Chris Toensing: Troop surge in Iraq not successful, historian says

Historians in the News

The troop surge in Iraq is not nearly as successful as the media portrays it to be, a Middle East historian said in a lecture Monday in Giffels Auditorium.

In "The Iraq Surge One Year On," Chris Toensing, editor of the Middle East Report, disputed assertions by neoconservatives in the media concerning the "apparent success of the surge." He said the war in Iraq is far from over.

The claims of success are correctly based on two figures - the decrease in the number of violent deaths in Iraq and the increase in Sunnis cooperating with American forces to fight al-Qaida, he said.

Although American and Iraqi casualties have decreased by about half from a year ago, Toensing said the number of violent attacks is still high, and the current number of 500 civilian deaths a month is very violent by any standard.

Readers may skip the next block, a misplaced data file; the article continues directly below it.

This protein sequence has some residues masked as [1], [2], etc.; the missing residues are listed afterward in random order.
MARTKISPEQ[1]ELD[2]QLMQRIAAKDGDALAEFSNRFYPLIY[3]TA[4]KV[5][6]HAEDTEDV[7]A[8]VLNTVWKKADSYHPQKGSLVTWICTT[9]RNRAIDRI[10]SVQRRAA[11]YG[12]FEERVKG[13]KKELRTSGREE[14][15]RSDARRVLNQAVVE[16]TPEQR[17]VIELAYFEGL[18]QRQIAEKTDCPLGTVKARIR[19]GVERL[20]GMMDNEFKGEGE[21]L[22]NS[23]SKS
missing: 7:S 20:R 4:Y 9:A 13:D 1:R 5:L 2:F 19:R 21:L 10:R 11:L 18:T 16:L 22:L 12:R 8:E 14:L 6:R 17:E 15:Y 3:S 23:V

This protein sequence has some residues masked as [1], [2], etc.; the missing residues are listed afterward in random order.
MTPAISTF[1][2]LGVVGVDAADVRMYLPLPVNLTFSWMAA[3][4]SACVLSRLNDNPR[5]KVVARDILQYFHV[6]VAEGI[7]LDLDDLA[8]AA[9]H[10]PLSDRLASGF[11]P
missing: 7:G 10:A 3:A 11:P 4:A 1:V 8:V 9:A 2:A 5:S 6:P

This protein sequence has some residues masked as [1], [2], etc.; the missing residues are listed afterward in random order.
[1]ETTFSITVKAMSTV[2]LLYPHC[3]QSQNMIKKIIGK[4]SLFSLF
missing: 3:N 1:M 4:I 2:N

The second factor - that Sunni Arabs are turning against al-Qaida fighters - is a phenomenon that began before the surge of American troops. The "Anbar Awakening" and other similar movements have about 72,000 "armed, concerned local citizens," Toensing said. The U.S. military is paying about 60,000 of them $300 per month, in addition to arming and training them to fight, he said.

The "awakenings" of Sunni leaders allying with the U.S. has a strong "mercenary" aspect to it, Toensing said. Tribal bands are helping quell violence in their areas, but are setting up independent fiefdoms to take over the lucrative black market, which is being used to finance al-Qaida attacks, he said.

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